When a waiter suggests the salad bar, there is a good reason to load up on the greens: They're full of antioxidants thought to sop up free radicals, corrosive molecules that already had a bad reputation because they can damage DNA and perhaps lead to cancer. Now researchers report in today's issue of Science* that one kind of free radical also helps a protein called Ras transmit a signal that stimulates normal cell growth and--when it goes haywire--sparks the uncontrolled cell division leading to cancer.
Ras sends its growth-stimulating message to the nucleus through superoxide, as well as through the MAP kinases (MAPK and MAPKK).
A team led by Pascal Goldschmidt-Clermont, a cardiologist at Ohio State University in Columbus, measured the levels of superoxide--a free radical made of an oxygen molecule with an extra electron--in cultured mouse cells. Team members found that cells with a mutated ras gene--one that causes the cell-division pathway to get stuck in the "on" position--produce more superoxide than do cells with the normal ras gene. Chemically blocking the pathway sharply reduced superoxide concentrations. When the team treated cells to produce less superoxide in response to Ras, the DNA replication during cell division abated, suggesting that superoxide stimulates DNA synthesis.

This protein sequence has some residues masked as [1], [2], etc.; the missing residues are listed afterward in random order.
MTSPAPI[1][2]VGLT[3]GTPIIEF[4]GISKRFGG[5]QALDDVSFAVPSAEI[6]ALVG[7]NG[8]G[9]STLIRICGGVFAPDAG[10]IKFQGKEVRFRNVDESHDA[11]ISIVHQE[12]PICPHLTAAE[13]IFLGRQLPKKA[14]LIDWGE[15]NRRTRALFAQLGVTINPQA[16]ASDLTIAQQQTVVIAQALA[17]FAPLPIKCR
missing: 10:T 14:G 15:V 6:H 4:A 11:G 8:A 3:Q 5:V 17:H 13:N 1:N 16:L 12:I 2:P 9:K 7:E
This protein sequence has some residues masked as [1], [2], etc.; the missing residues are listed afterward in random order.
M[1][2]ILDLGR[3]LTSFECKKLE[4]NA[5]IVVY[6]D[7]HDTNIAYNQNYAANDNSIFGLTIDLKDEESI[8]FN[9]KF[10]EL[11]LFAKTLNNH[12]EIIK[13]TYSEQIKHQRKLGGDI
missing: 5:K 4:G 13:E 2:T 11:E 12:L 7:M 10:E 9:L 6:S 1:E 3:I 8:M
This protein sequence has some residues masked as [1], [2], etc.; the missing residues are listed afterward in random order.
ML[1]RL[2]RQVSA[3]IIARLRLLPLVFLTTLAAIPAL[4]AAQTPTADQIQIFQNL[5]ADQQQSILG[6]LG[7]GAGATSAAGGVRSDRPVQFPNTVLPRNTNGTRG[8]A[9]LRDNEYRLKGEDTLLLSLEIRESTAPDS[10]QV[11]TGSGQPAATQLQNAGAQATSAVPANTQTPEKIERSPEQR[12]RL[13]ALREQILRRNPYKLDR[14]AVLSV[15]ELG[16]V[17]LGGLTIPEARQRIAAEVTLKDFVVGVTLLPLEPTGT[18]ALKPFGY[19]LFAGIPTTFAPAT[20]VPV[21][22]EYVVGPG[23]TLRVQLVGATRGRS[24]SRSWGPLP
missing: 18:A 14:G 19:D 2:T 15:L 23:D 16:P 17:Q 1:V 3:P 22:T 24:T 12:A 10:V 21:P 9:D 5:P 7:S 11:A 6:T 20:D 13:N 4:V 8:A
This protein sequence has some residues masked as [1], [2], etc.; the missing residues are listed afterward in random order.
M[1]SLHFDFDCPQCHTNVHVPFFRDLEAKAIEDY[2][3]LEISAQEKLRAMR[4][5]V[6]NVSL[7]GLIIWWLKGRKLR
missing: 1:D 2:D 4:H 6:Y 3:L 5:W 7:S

Other experts are intrigued by the finding. Roger Davis, a cell biologist at the University of Massachusetts Medical Center in Worcester, predicts that linking oxygen free radicals to Ras-activated growth "will cause a lot of people to rethink the mechanisms of growth control." What's more, says cell biologist Marc Symons of Onyx Pharmaceuticals in Richmond, California, because the Ras pathway can spur tumor growth, "the elements in [this] pathway are all good [anticancer] drug targets."